Prayer Focus
Movie Review

Queen of the Damned

MPAA Rating: R-Rating (MPAA) for vampire violence

Reviewed by: Charles Phipps

Extremely Offensive
Moviemaking Quality:

Primary Audience:
Romance Suspense Horror
1 hr. 41 min.
Year of Release:
Relevant Issues
Aaliyah in “Queen of the Damned”

Starring: Aaliyah, Stuart Townsend, Marguerite Moreau, Claudia Black, Vincent Perez | Directed by: Michael Rymer | Produced by: Jorge Saralegui | Written by: Giulio Petroni, Scott Abbott, Michael Petroni | Distributor: Warner Brothers

“Queen of the Damned” is the type of movie which manages not only to keep all the offensive elements of its source material, but somehow drain off all the aspects that made it interesting in spite of (because of?) them.

“Queen of the Damned” has a fair amount of blood curdling deaths in it, though none are “realistic”. A great deal of sexuality with some implied homosexuality is in the film. It furthermore has occult elements in the fact that Lestat and everyone involved is a Vampire (vampire groups are furthermore called covens) or are fascinated by said beings. Human corruption is not entirely absent either. Lestat’s manager provides the Vampire Rock Star with young women as food under the pretext they will likely be involved in orgiastic activities instead of meeting their deaths. There is no nudity per say and the language is surprisingly minimal. The musical score is of the heavy metal genre, and while not necessarily offensive per say in lyrics, it’s not to the taste of most who frequent Christian Spotlight.

Vincent Perez in “Queen of the Damned”“Queen of the Damned” is very loosely based upon the novel by Anne Rice in which a Vampire musician named Lestat openly preys on humanity’s fascination with the mysterious to become a public figure. This has attracted the wrath of the entire “vampire underworld” who wish to destroy him for violating their secrecy. On the sidelines is a beautiful scholar seeking to learn more about Lestat to recapture her own unnatural heritage. All this activity furthermore has awoken the most powerful vampire in history from her sleep to compete with the mortal woman for Lestat’s love.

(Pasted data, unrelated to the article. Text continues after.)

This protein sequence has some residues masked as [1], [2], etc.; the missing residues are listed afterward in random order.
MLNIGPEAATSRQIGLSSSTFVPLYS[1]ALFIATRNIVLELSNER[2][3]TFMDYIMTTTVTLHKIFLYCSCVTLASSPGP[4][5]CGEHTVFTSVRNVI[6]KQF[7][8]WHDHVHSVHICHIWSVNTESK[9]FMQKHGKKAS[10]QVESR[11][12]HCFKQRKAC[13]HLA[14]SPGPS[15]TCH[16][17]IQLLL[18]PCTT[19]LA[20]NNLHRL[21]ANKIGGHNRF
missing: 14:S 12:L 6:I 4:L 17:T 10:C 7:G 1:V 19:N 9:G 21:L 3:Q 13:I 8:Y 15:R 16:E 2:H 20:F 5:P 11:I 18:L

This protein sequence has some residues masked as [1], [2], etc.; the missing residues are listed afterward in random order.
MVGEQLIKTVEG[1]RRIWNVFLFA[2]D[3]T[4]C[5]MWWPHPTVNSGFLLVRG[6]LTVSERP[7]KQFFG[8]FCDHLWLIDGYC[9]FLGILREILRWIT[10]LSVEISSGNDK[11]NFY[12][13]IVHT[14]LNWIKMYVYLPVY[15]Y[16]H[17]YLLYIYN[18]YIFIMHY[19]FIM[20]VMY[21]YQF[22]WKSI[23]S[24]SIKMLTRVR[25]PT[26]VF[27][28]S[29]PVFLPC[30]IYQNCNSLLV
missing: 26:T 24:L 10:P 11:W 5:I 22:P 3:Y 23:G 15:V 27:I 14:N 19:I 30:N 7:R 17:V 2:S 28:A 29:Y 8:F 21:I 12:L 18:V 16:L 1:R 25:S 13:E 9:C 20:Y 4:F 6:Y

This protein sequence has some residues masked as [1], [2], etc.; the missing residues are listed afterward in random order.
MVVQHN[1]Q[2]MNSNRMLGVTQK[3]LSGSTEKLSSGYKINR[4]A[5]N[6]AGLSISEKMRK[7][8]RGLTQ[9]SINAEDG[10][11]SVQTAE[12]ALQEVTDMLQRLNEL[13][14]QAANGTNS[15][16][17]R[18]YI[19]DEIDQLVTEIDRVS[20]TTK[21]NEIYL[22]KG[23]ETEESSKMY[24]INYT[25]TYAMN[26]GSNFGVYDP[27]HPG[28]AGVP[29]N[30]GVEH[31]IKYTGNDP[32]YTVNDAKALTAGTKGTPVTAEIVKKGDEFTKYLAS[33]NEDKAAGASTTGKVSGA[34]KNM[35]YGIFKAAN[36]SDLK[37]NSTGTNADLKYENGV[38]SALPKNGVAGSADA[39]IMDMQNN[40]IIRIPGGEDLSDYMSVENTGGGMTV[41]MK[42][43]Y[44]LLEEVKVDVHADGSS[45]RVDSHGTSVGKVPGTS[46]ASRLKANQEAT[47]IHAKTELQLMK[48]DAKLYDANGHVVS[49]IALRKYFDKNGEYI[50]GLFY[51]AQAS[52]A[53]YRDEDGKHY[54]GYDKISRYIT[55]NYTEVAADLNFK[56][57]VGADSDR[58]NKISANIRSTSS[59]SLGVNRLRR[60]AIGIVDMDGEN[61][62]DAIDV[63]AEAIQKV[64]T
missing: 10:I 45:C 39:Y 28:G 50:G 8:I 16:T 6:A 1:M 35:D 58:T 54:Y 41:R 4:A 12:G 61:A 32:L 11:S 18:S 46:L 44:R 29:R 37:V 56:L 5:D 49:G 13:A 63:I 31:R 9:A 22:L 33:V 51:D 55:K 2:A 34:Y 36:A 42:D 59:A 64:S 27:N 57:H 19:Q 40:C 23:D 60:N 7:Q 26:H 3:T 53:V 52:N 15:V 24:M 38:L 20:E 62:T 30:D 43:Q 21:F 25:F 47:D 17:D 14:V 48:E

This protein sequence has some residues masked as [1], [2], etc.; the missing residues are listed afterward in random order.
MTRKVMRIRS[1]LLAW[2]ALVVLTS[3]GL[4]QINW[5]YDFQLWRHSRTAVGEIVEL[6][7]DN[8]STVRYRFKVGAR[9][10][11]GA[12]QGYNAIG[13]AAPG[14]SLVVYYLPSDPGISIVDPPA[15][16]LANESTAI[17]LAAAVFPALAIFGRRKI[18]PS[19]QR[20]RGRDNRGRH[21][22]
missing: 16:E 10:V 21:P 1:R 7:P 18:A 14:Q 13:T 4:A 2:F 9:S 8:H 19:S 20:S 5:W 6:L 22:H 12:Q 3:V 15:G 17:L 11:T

“QotD” lacks Tom Cruise, Brad Pitt, and Antonio Bandera’s acting skill. It lacks the original’s breathtaking musical score and uses its metal sound to attract younger viewers rather then to accent the scenes. “QotD” lacks good direction or good scripting. The butchered novel used as its basis comes practically incoherent to the screen. Finally, “QotD” fails to convey what the original “Interview with a Vampire” was mercifully blessed with—the fact was never less than apparent that Lestat was a monster. A monster who was attempting to enjoy being one of the Damned but nonetheless a human one dealing with consequences and life. QotD’s Lestat and indeed entire Vampiric community are evil without a shred of humanity that we are expected to root for.

Ultimately, this film will probably succeed solely because of the tragic death of real life pop-singer Aaliyah before the film was released, instead of on its own merits. Still the movie’s ambition does deserve some credit: a few set designs were quite inspired, some of the acting moves above the subpar to enjoyable, and there is occasional amusement felt at the film’s attempt to be profound.

Viewer Comments
Neutral—I honestly did like this movie. I like Anne Rice’s novels, but have long ago learned that it is necessary to enjoy the film as completely separate from the works that it is based on. If you compare to novels, you’ll never be satisfied. I don’t think that there was anything pertaining to Christian values. It’s a movie about vampires, blood and such. No fuzzy, warm and happy feelings or any deep and profound, life altering revelations. I liked the music, I liked the acting and I enjoyed the story. As for the implied homosexuality, read the novel. Sexuality isn’t really an issue. Rice commented that since a vampire lives for a very long time, friendship is forged where it can be based on availability and the like. If you look at socialization in the 17th century and such, people hugged and kissed as a sign of friendship. No homosexual desires were implied. Perhaps there is merely some confusion based on social expectations changing and said characters not abiding by new social rules…